And that’s quite a big contrast between two of the colors. But the middle section is a very subtle contrast, I really like it. Yeah, so it was a really fun knit. I knit this sample while I was doing some traveling and I knitted a lot of it on a plane and so yeah, I can confirm that it’s really good, easy travel knitting. So I thought that was nice for this time of year when we don’t necessarily want to be thinking too much in the heat. The sample did use almost all of the three scans of yarn, so I used 90 grams, 80 grams and 95 grams. And you can pretty easily adapt it to do less repeats if you feel like you’re running out of yarn at any point, you can simply switch to another color or you can play with the yarn amounts that you have fairly easily. So I wouldn’t worry too much about that.

If you’re not wanting to play yarn chicken at the end, you could switch to a different color for the border, or all sorts of options with this one, it’s not going to be the end of the world if you combine more colors or want to make it bigger or smaller or it’s a really flexible design. So thank you so much to my test knitter, Tracy. Tracy RR on Ravelry. She’s the Comfy Red Couch podcast on YouTube, and she’s done an absolutely gorgeous pink version with three different pinks and it’s so pretty and so summary. So if you want to see it in a different color way, our checkout Tracy’s project on Ravelry, it’s really gorgeous. So as I said in the introduction, I have been having a lot of questions lately about how I’m getting everything done. And I think it’s partly because I’ve been quite active on social media and had quite a few patterns coming out, I suppose.

But it kind of doesn’t feel like I’m doing a massive amount, well it does, I am doing a massive amount at the moment. But in terms of what I’m posting, a lot of it has been prepared for some time in advance, if that makes sense? So for example, my designs have been pre-prepared so they’re just kind of publishing them and that’s kind of almost the easiest part in the whole process. So I started thinking about how I’ve been managing, and to be honest in the last couple of weeks or the last month or so, it has been pretty intense, I’ve been quite stressed and just had a huge amount to do with winding things up, helping the girls finish at school and get through to the end of the school year, and just lots of things happening at this time of year for everybody. It’s not just me that has a really, really busy time at this time of year, especially in the northern hemisphere when it’s the end of the school year, if you have kids or I don’t know, it’s particularly busy.

I think a lot of people try to get a lot done before they go on holidays and you know, just all sorts of reasons. It’s a busy time of year, but I’m really pleased with where I’ve ended up at. I feel fairly on top of things and to be honest, that is quite a new feeling for me. I usually feel like I’m way behind and just getting things done in the nick of time, and I don’t know, about a year ago now, I decided that needed to stop, I had to stop feeling like that all the time. It wasn’t making me happy, it was making me too stressed out and too overwhelmed. I wanted to really reduce my feeling of overwhelm that was my constant companion. And so I’ve been working on it bit by bit for about a year and while I haven’t got everything done that I wanted to do, I’m feeling pretty good about where I’ve got to, it feels manageable.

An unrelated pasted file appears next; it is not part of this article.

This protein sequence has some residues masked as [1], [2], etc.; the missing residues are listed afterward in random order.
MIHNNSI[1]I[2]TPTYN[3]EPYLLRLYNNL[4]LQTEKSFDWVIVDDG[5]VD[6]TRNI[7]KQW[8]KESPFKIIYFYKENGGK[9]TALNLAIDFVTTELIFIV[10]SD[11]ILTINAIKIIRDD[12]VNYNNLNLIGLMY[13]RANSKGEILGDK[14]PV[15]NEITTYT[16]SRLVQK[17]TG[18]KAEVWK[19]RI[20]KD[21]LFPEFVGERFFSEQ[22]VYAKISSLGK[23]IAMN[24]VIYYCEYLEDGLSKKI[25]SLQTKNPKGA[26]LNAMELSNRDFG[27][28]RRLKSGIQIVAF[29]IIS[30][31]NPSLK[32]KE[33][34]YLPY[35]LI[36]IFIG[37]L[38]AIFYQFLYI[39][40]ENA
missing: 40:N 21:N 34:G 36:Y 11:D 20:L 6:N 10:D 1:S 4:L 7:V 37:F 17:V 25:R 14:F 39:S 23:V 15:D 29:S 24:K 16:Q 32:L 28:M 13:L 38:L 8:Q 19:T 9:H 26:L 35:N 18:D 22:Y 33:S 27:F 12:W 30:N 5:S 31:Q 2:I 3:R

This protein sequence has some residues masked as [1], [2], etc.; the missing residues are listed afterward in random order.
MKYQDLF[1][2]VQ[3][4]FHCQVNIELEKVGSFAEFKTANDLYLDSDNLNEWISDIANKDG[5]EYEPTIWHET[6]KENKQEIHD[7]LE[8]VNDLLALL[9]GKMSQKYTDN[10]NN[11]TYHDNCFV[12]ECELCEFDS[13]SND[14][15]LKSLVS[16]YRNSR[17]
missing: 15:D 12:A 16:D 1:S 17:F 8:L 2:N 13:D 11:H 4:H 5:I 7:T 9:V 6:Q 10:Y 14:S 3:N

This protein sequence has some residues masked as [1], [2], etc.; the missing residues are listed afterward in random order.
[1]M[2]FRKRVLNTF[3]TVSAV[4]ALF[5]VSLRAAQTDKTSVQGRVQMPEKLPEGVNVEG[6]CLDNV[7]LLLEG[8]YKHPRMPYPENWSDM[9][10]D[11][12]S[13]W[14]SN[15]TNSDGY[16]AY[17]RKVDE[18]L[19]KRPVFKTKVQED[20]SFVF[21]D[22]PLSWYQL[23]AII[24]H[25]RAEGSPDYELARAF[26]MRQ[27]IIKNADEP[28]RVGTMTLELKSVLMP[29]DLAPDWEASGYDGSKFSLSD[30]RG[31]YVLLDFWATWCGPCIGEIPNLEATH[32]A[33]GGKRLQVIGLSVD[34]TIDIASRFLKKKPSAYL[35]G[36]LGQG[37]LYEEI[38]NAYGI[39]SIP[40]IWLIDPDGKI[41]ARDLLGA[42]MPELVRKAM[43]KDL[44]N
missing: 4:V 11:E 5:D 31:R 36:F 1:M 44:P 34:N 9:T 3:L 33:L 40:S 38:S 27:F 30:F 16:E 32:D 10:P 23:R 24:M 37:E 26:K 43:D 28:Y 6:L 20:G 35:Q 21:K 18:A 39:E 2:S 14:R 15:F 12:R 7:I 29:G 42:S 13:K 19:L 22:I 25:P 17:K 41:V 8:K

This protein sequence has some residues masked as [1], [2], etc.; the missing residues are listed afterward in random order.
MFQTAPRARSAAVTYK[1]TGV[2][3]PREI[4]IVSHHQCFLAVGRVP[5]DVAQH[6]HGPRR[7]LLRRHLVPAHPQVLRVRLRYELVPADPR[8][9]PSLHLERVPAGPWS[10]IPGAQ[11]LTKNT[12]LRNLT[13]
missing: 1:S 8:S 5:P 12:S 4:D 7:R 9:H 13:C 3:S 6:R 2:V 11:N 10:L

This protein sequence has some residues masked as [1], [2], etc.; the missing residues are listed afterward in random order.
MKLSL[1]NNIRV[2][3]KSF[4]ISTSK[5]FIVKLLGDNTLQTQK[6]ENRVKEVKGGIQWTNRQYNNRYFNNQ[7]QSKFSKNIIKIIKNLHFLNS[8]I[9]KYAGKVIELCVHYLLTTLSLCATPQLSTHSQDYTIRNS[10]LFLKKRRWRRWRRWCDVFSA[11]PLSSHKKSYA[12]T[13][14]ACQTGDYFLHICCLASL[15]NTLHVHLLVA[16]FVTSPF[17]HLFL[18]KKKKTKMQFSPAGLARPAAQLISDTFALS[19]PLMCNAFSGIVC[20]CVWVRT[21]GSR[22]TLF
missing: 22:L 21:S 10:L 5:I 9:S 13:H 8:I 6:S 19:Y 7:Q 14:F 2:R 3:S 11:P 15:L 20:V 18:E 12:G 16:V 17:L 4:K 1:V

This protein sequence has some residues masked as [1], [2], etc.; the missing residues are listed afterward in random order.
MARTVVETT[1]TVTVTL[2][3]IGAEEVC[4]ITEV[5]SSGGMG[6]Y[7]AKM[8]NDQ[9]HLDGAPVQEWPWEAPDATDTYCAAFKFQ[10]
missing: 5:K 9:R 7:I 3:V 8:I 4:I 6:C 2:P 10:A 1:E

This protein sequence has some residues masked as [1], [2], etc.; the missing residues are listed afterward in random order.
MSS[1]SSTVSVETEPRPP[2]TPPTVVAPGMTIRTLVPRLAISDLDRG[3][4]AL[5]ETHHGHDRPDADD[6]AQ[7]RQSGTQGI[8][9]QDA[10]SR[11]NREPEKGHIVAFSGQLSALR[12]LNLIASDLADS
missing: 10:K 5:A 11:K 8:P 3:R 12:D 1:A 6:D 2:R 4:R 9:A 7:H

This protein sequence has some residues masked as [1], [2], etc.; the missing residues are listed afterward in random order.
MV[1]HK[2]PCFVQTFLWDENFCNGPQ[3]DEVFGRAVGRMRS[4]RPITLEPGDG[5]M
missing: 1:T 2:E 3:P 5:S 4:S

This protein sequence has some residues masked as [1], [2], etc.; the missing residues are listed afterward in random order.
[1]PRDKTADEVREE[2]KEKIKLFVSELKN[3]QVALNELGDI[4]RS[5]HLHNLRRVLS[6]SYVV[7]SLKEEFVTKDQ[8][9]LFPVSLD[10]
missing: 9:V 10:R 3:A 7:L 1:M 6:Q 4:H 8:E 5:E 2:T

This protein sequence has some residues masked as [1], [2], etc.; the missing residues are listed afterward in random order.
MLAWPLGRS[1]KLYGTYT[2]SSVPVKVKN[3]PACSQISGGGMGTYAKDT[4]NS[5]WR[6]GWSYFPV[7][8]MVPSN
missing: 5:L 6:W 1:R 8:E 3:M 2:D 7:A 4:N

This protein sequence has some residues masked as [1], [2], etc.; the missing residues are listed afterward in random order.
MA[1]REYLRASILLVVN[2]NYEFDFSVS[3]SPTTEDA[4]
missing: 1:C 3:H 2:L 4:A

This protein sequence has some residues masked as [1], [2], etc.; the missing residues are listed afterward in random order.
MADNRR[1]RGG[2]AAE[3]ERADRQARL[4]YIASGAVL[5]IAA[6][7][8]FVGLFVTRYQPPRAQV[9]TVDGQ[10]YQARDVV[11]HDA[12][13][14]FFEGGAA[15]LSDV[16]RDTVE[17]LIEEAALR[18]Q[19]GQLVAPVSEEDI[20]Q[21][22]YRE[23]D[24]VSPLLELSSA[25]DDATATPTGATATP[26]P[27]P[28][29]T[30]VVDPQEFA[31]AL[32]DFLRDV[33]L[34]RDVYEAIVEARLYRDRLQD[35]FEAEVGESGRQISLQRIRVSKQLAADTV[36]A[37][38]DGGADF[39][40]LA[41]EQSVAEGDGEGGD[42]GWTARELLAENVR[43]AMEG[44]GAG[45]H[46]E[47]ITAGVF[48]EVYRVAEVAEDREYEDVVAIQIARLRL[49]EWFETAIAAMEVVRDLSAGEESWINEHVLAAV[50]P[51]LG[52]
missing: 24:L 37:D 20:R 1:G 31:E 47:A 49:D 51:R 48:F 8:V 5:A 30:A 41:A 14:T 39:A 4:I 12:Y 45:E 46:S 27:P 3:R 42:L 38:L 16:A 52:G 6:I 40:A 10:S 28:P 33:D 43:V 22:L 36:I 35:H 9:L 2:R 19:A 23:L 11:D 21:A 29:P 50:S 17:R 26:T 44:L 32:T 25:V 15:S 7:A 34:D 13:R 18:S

So I just thought I’d just talk about a few tips and things I’ve done to get to this point. So a lot of it has been changing my habits, and one of my really bad habits was just leaving everything until the last minute and just scheduling so much in that that is the only way I could do things. So I would, as soon as I had a spare minute in the schedule, I’d agree to do something else or decide to do something else. So I was always wanting to do all these ideas that I had. And I kind of realized that in order to get ahead, I had to do less for awhile to sort of catch up a bit, get a bit ahead. And to get ahead you really almost have to do twice as much for a while. So it’s really hard work to get to that point. But I guess then once you get to that point, you can continue and keep going.

So I had to change that mindset of planning further ahead, which has been quite difficult and I’m still getting used to it, but I really like it. I really like sitting down now and thinking, “Okay, in six months or a year, this is what I want do? Rather than next week, what I wanna do, or next month, what do I want to do?” So just really extending the timeframe that I’m looking at and that I’m planning for has been the first step, I think, that I really started to change things. And so yeah, starting this whole process basically a year ago and realizing that I needed to start preparing for moving a year ago, basically probably at least six months, but probably to some extent a year ago, you know, I started decluttering with the thought in mind that we would be moving.